Have a Blessed Day Sweetheart
Updated: Mar 30
Hey Y'all! I haven't posted a short story in a while, so I thought I'd share one that I recently wrote from a Reedsy Prompt celebrating the famed Judy Blume.
For those of you who've been living under a rock, Judy Blume is an iconic American author who's children's literature has been celebrated worldwide. Writing a story with her vibe was an absolute pleasure and an honor.
I hope you enjoy my short story, Have a Blessed Day Sweetheart. <3
“Are you there God? It’s me, Iris,” I say looking at my reflection in the bedroom mirror.
“IRIS! Get your ass downstairs, the bus ain’t gonna wait much longer,” Grandma shouts from the bottom landing.
“Crap,” I grab my backpack and run down the stairs two at a time. I’ll have to finish my conversation with God later. I give Grandma a kiss and grab my lunch sack from her hand and fly out the front door, the screen slamming hard behind me.
The bus is already starting to pull away and I have to run fast to catch up.
“Jesus Christ. How many times I gotta tell you, be on time boy, I mean kid,” the bus driver says to me.
“Sorry Donny,” I tell him before making my way to the back of the bus.
“Hey shit for brains.” It’s Lorence. He’s an 8th grader who tries to make my life miserable.
“Just ignore him Iris. Here, I saved you a seat,” Casey says and pats the seat next to her. She’s my best friend. I spend every Friday night at her house. She’s all bubble gum and Barbie Dolls, that’s what I like most about her. Her hair’s tied up in a big pink ribbon and she’s wearing her Sunday best.
“Why you got your fancy clothes on?” I ask.
“It’s picture day, or did you forget?” She smirks.
Damn, I did forget. Grandma is gonna kill me. Her favorite thing in the world is displaying my school pictures every year. She said this year is the most important one too– 6th grade, my first year in middle school and the year I became Iris.
When we get to school, me and Casey make our way to Ms. Henley’s class. I raise my hand as soon as the bell rings and ask if I can go call Grandma. Maybe she’ll bring my picture money. Another reason I need a cell phone! Course she’s pissed off, she was about to go to Bingo at Church. “If you weren’t so busy brushing your hair and staring at that mirror, you’d have remembered,” she scolds. “Just like your mama. That girl, I swear, she spent hours at the mirror…” her voice trails off. The school secretary, Bea, is holding her hand out for the phone receiver, but Grandma is still on the line. I can hear her breathing. She doesn’t talk about my Mama much.
“You still there Grandma?” I ask.
“Nevermind all that– I’ll drop the money at the office. Go back to class now Iris.”
“Yes Grandma,” I say.
“Oh Iris,” she adds. “You looked real pretty this morning. Make sure to flash them teeth in your picture. I picked out a special frame for it.”
“Yes Grandma,” I say. She hangs up and I hand the receiver back.
“She’s dropping my picture money off,” I tell Bea.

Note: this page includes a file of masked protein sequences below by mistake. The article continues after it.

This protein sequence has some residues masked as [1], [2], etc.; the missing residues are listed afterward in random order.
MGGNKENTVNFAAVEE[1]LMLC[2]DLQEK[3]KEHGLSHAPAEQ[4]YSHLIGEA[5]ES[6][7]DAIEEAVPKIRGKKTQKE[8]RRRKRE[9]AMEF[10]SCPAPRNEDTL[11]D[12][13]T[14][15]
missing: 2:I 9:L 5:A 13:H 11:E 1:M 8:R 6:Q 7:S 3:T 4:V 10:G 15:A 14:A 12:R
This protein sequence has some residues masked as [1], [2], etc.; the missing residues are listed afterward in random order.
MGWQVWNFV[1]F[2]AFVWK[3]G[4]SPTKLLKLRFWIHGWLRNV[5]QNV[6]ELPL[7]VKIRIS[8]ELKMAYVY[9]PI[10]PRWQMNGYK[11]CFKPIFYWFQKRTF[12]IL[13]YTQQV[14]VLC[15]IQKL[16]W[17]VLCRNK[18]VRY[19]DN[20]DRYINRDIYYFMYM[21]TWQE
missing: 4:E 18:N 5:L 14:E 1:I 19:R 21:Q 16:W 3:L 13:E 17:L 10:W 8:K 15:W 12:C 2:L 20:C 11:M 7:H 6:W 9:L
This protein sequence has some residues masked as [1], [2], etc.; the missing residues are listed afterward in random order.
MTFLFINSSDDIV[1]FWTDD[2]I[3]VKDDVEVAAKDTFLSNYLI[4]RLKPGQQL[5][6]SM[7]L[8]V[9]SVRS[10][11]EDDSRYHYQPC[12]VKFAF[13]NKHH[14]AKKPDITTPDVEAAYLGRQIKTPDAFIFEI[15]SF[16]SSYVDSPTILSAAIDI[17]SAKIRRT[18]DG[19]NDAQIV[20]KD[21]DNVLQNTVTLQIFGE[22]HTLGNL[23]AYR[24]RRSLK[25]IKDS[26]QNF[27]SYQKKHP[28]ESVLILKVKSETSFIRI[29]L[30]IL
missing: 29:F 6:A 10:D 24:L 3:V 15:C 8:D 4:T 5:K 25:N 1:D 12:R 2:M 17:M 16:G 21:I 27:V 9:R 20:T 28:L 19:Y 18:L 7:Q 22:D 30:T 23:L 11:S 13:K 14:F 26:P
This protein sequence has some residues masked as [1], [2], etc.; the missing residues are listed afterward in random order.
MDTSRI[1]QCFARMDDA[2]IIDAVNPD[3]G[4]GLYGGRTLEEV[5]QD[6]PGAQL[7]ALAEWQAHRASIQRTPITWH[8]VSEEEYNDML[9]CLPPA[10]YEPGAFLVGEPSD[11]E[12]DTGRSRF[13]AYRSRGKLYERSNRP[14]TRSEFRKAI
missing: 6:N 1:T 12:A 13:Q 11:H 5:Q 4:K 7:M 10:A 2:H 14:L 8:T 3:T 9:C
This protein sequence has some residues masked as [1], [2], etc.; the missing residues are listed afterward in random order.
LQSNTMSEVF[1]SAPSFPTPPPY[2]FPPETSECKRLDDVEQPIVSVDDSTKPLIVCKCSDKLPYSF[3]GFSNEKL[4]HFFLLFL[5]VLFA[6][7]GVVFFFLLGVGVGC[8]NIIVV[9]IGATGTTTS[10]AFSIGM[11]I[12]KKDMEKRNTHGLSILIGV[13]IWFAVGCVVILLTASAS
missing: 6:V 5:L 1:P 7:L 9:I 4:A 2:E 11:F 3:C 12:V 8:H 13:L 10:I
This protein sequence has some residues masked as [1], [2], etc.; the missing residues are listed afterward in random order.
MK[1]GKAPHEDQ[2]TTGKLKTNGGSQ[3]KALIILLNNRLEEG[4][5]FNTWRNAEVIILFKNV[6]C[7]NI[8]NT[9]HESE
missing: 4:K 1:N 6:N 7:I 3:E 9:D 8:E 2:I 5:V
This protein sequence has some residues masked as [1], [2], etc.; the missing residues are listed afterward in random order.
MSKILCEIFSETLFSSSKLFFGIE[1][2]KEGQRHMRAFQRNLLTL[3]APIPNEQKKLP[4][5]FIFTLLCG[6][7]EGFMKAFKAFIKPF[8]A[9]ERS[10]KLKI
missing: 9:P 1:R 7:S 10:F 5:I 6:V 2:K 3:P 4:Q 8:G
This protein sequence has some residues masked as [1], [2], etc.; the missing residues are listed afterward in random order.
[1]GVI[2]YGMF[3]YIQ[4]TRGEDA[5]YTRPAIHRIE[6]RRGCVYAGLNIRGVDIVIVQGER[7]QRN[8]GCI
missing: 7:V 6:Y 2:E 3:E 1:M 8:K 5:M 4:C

“I couldn’t help but overhear. And I agree with your Grandma, you look nice today Iris. Real pretty.”
I smile and do my best beauty pageant wave. Just like I imagine my Mama would have done. She was a pageant queen and the pride of Ludowici, Georgia. Before she gone and got herself murdered by those two truckers off of I-95. Grandma said she was too friendly to folks at the restaurant where she was waitressing; said she gave men the wrong impression.
Pictures are scheduled for right after lunch.
“Don’t get dirty,” Ms. Henley yells at us as we head to the cafeteria. When it’s sunny, they let us have lunch outside if we bring cold lunch. Me and Casey always bring cold lunch. We run as fast as we can past the kids standing in the lunch line, through the double doors and right to our spot on the other side of the basketball courts.
“You coming over Friday?” she asks as we open our bags.
“Course I am. You want me to bring anything? Grandma said she’d make Rice Crispy treats if you want,” I say before taking a bite of my peanut butter and jelly.
Before Casey can reply, there’s a commotion over by the PE shed where they keep all the balls and nets and equipment locked up. “Did you see that? Something fell from the sky and landed on the roof!” I exclaim.
Casey and I look at one another for a split second before getting up to run to the shed. There's definitely something on the roof moving around and making squawking and crying sounds. “Iris, we’ve got to help it!” Casey moans. She loves animals. I look around and see an old ladder under the shed. Since I forgot to dress up for picture day, I’m in my regular jeans. Course I have my favorite shirt on. It’s pink with hearts and says, Have a Blessed Day Sweetheart. It don’t really matter if my knees get dirty, you can’t see knees in a school picture, so I crawl down and get the ladder. I pull it out and lean it up against the back of the shed.
“You want me to go up and see?” I ask Casey.
“No, let me go first. I know more about injured animals than you, from helping at the shelter last summer,” Casey says and goes first.
“Don’t touch it, you’ll get all dirty,” I tell her.
“Just hold the ladder Iris.” She looks down at me to make sure I’m holding tightly… I grip on something fierce, I don’t want Casey to tip over and fall.
“What’chu doin back here pervert, looking up girls skirts?” Lorence comes around the corner and sees me holding the ladder for Casey.
“Iris, it’s a baby eagle! It’s hurt, oh no, it’s wing is broken!” Casey looks back over her shoulder and sees Lorence standing next to me. Her face sinks.